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A rather tetchy argument has been raging on social media and in the press. Some
believe that there has been a bias towards older, darker fiction in recent years and this
year's win for Kevin Brooks' The Bunker Diaries is further evidence of this.
I can see both sides to the argument. Frank Cottrell Boyce and Shoo Rayner, for
example seem to be saying they'd like to see YA excluded from the Carnegie prize and
I can understand why. YA books are not for children, they are for Young Adults, (or
Adults, in many cases). Whilst some younger readers may be ready for the Bunker
Diaries, I'm guessing most are not. Looking through the list of previous winners on the
Carnegie website, the recent winners do seem to be aimed at teenagers and older
readers. There's not a lot in there for middle-grade readers or 5-7 year olds. Where is
the quality literature written for under 8s in the last 20 years?
On the other hand, librarians like Matt Imrie and Caroline Fielding make the equally
reasonable point that the judging guidelines for the Carnegie Awards are extremely
broad. They are looking for the best literary work aimed at children and young people.
Who are Young Adults if not Young People? If that's where the quality is, then that's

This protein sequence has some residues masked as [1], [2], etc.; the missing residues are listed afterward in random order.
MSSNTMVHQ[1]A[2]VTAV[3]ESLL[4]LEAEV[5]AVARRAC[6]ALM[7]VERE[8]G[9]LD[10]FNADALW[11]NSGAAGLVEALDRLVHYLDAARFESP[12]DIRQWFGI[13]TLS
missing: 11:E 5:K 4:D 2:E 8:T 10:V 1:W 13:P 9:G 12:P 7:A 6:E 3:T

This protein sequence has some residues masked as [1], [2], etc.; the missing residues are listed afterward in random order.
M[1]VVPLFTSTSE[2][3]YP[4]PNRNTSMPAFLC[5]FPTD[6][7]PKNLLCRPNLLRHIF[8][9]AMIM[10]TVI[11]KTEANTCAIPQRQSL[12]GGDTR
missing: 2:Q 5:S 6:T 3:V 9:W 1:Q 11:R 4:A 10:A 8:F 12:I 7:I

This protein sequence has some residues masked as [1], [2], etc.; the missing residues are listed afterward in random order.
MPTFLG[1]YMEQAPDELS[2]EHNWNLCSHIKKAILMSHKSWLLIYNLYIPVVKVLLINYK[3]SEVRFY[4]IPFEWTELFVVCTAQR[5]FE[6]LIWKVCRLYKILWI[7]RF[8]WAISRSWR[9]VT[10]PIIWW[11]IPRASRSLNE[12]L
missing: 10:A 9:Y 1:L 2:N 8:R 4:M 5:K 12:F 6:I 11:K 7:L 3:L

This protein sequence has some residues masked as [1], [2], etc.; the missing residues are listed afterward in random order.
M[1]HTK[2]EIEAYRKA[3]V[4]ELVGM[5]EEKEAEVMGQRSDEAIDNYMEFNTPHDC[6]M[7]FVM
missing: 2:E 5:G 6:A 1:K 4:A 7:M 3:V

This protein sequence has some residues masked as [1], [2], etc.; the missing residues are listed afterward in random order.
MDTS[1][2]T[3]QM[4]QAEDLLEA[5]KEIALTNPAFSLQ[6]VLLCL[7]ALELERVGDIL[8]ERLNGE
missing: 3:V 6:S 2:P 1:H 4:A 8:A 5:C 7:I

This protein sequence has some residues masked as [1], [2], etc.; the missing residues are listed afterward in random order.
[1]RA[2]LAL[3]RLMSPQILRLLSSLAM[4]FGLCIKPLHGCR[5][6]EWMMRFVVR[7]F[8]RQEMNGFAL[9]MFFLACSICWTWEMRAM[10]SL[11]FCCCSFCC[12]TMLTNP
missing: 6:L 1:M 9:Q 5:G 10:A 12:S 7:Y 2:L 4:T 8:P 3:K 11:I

where the prizes go and it's up to authors to write better books for the under 12s.
Speaking for myself. I write YA and I also write children's books. They are not the same.
I also have young children, including a 10-year old girl. Though I haven't read the
Bunker Diaries, I get the impression it's at least as dark as my own YA titles HAV3N and
Seven Second Delay. I wouldn't let my 10-year old read my own books and would
certainly want to read The Bunker Diaries or any other YA title before passing it to my
daughter. With all due respect to the judgement of librarians, I know my own children
and know what they are ready for, and what they are not ready for. The Carnegie
Medal winners list is not where I'd go to find a good book for my children. Maybe in a
few years, but not now.
My view is that the Carnegie Medal has such a broad (and broadening) age range of
titles to draw from that it might be worth considering splitting it into two categories,
under 12 and over 12, perhaps. It might encourage publishers to commission more
literary fiction for younger readers, and it might encourage authors for younger
readers to write better books.
And maybe it'll stop the arguments...